- The best spell caster in my party is the Avatar himself with 38 Magic Points. Iolo and Shamino have a measly 9 Magic Points apiece whilst Jaana has lost the ability to cast spells altogether.
- I'm not quite sure how combat is calculated in Ultima VI. I freed the Shrine of Compassion from the gargoyles easily with four very low level characters. When I got to the Shrine of Humility with eight level five characters, I often went a couple of rounds of combat without getting a single successful hit. This was with the whole party targeting a single wingless gargoyle.
- After freeing the shrines it is time to assemble a treasure map. The map was split up and divided between nine ex-pirates who reside in various places around the land. The hoard contains a silver tablet that is needed to translate the Book of Prophesies that was take from the gargoyle in the intro. It's then off for a trek through dungeon Hythloth to the land of the gargoyles on the other side of the world.
|That is one big map.|
- The gargoyles reveal that since the Codex of Ultimate Wisdom was taken into Britannia, their land started collapsing into the void until just one city is left. Their prophesy says that only by returning the codex or the sacrifice of the false prophet (the Avatar) can prevent their world being lost. They go on to say that I must visit the Temple of Singularity to receive a holy quest in order to reach the codex. Needless to say, the temple is surrounded by mountains and I won't be able to reach it. I couldn't figure out why a gargoyle hadn't simply flown to the temple for the holy quest and then gone on to recover the codex.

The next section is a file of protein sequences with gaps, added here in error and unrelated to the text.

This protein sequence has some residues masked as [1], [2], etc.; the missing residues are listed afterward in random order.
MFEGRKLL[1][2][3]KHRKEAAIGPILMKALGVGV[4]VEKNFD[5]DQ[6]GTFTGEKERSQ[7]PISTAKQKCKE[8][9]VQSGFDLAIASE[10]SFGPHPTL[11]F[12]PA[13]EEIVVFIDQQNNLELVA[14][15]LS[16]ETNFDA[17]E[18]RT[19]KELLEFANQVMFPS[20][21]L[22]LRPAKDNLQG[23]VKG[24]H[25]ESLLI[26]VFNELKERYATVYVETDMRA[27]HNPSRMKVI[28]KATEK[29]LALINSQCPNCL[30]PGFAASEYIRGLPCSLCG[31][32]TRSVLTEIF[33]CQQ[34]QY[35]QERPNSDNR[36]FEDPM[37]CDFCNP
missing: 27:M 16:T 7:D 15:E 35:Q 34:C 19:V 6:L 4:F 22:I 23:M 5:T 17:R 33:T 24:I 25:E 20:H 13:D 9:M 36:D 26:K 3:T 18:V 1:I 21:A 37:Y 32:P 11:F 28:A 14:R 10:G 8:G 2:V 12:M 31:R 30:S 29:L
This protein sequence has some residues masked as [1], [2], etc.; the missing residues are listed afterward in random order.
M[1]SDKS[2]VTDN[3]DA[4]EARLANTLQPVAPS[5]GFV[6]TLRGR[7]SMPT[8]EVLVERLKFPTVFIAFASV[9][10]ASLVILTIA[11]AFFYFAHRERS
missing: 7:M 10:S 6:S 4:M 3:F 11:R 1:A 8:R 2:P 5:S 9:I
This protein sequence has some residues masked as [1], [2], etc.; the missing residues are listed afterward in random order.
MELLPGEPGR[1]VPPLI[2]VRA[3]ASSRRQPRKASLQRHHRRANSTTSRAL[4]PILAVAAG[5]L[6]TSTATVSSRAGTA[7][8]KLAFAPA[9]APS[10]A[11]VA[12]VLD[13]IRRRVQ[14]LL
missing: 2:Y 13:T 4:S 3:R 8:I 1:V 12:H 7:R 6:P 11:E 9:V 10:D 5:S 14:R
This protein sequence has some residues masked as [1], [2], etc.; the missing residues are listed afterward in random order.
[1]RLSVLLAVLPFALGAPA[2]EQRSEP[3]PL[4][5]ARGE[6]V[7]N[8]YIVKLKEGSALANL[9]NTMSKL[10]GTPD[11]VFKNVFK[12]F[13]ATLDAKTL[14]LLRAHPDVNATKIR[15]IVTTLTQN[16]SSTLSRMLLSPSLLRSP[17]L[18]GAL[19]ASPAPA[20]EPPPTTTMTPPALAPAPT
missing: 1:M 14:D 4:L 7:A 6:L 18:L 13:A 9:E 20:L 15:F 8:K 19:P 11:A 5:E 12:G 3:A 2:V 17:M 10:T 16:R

- A balloon was needed to reach the temple and plans were found in Blackthorn's old castle in which a crazy wizard called Sutek was busy making two headed animals and killer bunny rabbits. I guessed they were located here as this was one of the few places I hadn't mapped - I had drawn the outline when the game crashed on my Atari.
|Using the magic fan to guide the balloon over the mountains.|
- Upon reaching the Temple of Singulariy, the shrine says the Avatar needs to visit the gargoyle shrines of Control, Passion and Diligence to learn their mantras. The shrines are statues representing the antagonists from the Age of Darkness Trilogy.
|Weren't you supposed to be a computer or something?|
- Combining the these mantras gives you the mantra to speak to the Shrine of Singularity. This then grants a holy quest which allows you to pass the guardians that block access to the codex. The codex gives instructions on how to send it back into the vortex from whence it came. It can still be viewed from both worlds using the respective lenses that were used to retrieve it.
Like UltimaV I initially found playing Ultima VI to be a bit of chore and found myself doing other stuff to put off playing it. Eventually something clicked and I got into the game as enthusiastically as I had the first time around. I did find the interface to be a bit clunky and awkward when managing inventories. The new icons also take up more of the screen reducing the main viewing window to 9 x 9 tiles from the 11 x 11 of Ultima IV and Ultima V. This and the changed scale has the negative effect of making the play area feel slightly claustrophobic. The game world cannot be faulted offering a freedom not seen in many games before or since. Britannia is a truly open world where you can go almost anywhere straight away without being hemmed in by artificial barriers or impossible encounters (I'm looking at you Final Fantasy). Most objects, however mundane, can be picked up or handled. I can't think any other games where you can pick up items such as a shovel, a frying pan or a rolling pin let alone use them as weapons. I can't say that Ultima VI: The False Prophet has aged well but it is still worth playing and another game I can tick off my list, albeit almost a quarter of a century later than expected.